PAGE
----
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Lime

Lime

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Published by: api-3737745 on Oct 15, 2008
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03/18/2014

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Lime
What is lime? (Or liming material)

Lime is a material that is used in acid soils to raise the pH
and eliminate the adverse effects on plant growth and make the soil
condition favorable for plant growth.

In strict chemical term, lime is a calcium oxide (CaO). But, in practical term, a material containing the carbonates, oxides and/or hydroxides of calcium and magnesium used to neutralize soil acidity is known as lime.

# liming in the addition of lime materials in\u2026..
\u2022When & why liming materials are used?

Lime can be applied at any time between the harvest of
one crop & the planting of the next. The major constituents are the
availability of the lime & convenience of spreading. Lime is usually
broadcasted on the soil surface before tillage operations so that the soil &
lime are mixed to increase soil & lime contact.

Strongly acid soils are not productive for most crops. To
increase the productivity of acid soils, the addition of lime is essential for the
following reasons:

i.
The addition of lime rises the soil pH
ii.

By the addition of lime, the problems of acid soil, i.e. Al,
Mn toxicity, & Ca, Mg deficiency etc are mostly
overcome

iii.
Lime monitors the physiological balance of plant
nutrients in the soil.
iv.
Lime increases the activities of N-fixing bacteria which
increases the availability of nitrogen.
v.
Beneficial soil bacteria are encouraged by adequate
supplies of lime in the soil.
vi.
Lime reduces the loss of nitrogen from soils.

vii. A good liming program improves the physical condition
of the soil by decreasing its bulk density, increasing its
infiltration capacity & increasing its rate of percolation of
water.

viii. Liming improves soil structure by increasing microbial
activities.
1
ix.

Liming influences root distribution of plants & plant can
distribute their roots in necessary zones to collect
necessary nutrients.

x.
Lime reduces the uptake of heavy metals such as Cd, Pb,
and Ni etc.
xi.
Lime increases the availability of nitrogen, phosphorus &
sulfur by hastening the decomposition of organic matter.
xii. Lime adds essential calcium to acid soils for greater plant
growth.

xiii. Lime makes P more available. In acid soils, Fe & Al
phosphates are relatively insoluble. Liming reduces the
solubility of the Fe & Al & therefore, less P is held in
these slowly soluble & relatively unavailable forms.

xiv. Lime makes K more efficient in plant nutrition. When K
is plentiful, all plants adsorb more K than they need.
Lime reduces the excessive uptake of K as plants uptake
more Ca than K.

xv. Lime furnishes Ca & mg (if the lime is dolomite) for
plant nutrition.
xvi. There is less soil erosion following an adequate liming
program.
\u2022What is liming material? Mention the agricultural liming
materials generally used in soil.
Liming materials:

The materials that are used in acid soils to raise the
pH & eliminate the adverse effects on plant growth and make the soil
condition favorable for plant growth are known as liming materials.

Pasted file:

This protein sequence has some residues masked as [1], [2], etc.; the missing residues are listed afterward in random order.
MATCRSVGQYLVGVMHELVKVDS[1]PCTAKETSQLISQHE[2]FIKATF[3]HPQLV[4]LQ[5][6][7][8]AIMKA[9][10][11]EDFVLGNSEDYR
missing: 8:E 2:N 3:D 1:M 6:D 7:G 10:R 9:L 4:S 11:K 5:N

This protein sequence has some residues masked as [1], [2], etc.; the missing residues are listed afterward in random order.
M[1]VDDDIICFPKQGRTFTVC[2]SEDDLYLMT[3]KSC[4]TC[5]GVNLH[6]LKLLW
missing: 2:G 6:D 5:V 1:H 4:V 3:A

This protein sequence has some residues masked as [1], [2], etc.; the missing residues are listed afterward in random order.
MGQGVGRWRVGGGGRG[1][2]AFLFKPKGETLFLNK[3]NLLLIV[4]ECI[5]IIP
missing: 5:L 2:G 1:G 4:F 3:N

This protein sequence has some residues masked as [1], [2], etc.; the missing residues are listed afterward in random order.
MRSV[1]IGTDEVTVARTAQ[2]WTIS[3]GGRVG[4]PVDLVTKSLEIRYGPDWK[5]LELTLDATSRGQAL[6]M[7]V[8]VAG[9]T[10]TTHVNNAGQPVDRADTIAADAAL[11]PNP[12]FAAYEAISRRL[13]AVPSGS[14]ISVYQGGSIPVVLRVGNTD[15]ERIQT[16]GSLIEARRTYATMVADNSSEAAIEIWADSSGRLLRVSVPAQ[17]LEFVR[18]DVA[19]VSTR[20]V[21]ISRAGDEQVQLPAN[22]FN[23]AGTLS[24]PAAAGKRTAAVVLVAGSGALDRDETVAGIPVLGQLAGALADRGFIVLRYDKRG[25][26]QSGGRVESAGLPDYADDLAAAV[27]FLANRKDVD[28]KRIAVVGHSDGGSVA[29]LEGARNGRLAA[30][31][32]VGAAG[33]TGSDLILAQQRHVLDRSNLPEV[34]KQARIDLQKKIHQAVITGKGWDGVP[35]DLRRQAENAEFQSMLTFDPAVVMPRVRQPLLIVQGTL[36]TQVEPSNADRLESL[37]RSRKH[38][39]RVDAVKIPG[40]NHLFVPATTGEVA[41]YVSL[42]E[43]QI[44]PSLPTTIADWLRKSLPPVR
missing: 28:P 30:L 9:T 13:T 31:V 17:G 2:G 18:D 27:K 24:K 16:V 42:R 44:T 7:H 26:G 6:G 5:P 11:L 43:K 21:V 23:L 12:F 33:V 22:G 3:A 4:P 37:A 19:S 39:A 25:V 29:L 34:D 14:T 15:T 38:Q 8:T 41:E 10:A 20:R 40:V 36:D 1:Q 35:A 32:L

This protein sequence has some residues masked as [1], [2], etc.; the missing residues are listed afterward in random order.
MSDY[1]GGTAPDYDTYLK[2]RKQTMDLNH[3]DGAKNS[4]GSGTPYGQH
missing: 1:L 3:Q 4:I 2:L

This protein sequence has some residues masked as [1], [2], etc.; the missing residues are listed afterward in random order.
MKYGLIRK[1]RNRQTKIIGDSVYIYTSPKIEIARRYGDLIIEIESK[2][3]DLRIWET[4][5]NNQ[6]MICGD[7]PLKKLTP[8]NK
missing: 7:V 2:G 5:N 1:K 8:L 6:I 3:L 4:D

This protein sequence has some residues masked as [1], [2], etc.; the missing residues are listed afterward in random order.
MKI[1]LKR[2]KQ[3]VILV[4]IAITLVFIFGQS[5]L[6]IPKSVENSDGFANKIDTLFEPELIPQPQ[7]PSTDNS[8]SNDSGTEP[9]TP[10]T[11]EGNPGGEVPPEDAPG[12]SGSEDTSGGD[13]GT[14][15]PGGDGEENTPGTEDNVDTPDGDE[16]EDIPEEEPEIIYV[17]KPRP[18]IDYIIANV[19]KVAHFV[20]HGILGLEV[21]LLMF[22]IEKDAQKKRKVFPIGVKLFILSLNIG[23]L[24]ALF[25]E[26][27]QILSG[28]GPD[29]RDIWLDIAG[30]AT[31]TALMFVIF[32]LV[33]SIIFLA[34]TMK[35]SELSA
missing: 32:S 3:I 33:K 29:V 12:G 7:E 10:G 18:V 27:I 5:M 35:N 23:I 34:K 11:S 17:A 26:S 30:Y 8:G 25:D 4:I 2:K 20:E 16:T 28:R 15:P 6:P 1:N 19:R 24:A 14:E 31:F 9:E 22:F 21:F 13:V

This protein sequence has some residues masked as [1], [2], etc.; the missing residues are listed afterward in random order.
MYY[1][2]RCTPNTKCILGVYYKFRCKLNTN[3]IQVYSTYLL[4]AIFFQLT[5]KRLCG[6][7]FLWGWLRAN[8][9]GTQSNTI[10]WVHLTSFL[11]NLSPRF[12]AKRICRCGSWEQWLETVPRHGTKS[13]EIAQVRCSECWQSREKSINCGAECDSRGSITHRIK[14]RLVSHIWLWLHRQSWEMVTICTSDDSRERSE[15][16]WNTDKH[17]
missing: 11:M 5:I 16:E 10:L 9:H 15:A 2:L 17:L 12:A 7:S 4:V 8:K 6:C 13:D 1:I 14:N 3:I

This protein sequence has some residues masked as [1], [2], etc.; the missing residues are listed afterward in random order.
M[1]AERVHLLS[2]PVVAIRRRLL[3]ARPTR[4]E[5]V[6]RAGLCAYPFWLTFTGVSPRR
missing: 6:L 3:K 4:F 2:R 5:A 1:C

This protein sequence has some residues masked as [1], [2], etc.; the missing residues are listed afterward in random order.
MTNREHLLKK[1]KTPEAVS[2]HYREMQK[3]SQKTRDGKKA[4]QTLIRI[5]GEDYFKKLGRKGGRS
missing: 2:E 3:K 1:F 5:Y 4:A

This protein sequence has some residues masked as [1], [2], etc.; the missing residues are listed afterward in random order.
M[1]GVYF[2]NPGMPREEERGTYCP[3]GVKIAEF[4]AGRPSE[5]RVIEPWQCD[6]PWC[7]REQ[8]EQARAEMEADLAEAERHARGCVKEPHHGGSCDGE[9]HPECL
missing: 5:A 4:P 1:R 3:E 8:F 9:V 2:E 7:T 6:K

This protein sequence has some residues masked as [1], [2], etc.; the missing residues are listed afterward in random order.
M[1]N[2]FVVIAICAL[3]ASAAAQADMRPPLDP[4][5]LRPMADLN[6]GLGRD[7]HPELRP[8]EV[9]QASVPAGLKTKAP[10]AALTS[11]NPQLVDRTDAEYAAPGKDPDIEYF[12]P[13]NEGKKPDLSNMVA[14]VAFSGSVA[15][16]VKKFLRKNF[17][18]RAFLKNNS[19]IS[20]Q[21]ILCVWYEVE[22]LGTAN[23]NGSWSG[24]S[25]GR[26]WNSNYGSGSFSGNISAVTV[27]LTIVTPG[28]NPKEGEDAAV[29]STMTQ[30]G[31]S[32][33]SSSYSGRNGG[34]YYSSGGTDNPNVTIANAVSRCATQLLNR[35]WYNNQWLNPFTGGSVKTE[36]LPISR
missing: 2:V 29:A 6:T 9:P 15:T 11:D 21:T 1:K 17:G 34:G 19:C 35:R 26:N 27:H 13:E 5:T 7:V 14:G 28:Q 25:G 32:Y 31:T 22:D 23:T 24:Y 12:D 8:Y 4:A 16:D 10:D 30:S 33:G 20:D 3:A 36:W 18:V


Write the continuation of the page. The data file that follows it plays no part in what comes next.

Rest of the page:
More than 90% of the agricultural lime used is
calcium carbonate (CaCO3), some are calcium & magnesium carbonate
and a much smaller quantity is calcium oxide or calcium hydroxide.

To a chemist, lime is calcium oxide. But, to a
farmer, an agronomist, and a soil scientist, lime means calcium carbonate
equivalent.
Name of the liming materials:

Soil acidity is commonly decreased by adding
carbonates, oxides or hydroxides of Ca & Mg, compounds that are
referred to as agricultural limes. The common agricultural liming
materials are stated below:

2
Calcium oxide:

Calcium oxide (CaO) is the only material to which the
term lime may be correctly applied. Commercially it is also known as
unslacked lime, burned lime or quick-lime, or often simply as the \u2018oxide\u2019.

CaO is a white powder, shipped in paper bags because of its caustic properties. It is manufactured by roasting/heating limestone (CaCO3) in a furnace, driving of the CO2

CaCO3(Calcite) + Heat
CaO + CO2
CaMg(CO3)2 (Dolomite) + Heat
CaO + MgO +2CO2

CaO produced in this method varies with its chemical
guarantee. The obtained CaO is about 95% pure, but purity ranges from
85-98%, depending on the source of liming material.

CaO is the most effective of all liming materials, with
a neutralizing value or calcium carbonate equivalent (CCE) of 179%,
compared to pure CaCO3.

Oxide of lime is considerably more costly than
limestone. It is also considerably more caustic then limestone and
consequently is difficult to handle, but it reacts much more rapidly with
the soil than does limestone.

Complete mixing of CaO with the soil may be
difficult, because immediately after application, adsorbed water causes
the material to form flakes or granules. These granules may harden due to
CaCO3 formation on their surfaces, which can remain in the soil for long
periods of time.
Calcium Hydroxide:

Calcium hydroxide [CaOH)2] is commonly referred to
as slacked lime, hydrated lime or builder\u2019s lime, because it is produced
by adding water to burned lime. The reaction is \u2013

CaO + MgO + 2H2O
Ca(OH)2 + Mg(OH)2

It is a white powder and is more caustic than burned lime. Like the oxide, it also requires bagging, preferably in waterproof bags.

It is used where a rapid rate of reaction is desired
and/or where a high soil pH is necessary. Like burned lime, hydrated lime
is quite expensive compared to limestone, and its use is confined largely
to home gardens and specially crops.

Representative samples of hydrated lime are generally
about 95% calcium & magnesium hydroxide. It has neutralizing
value(CCE) of 136.

3

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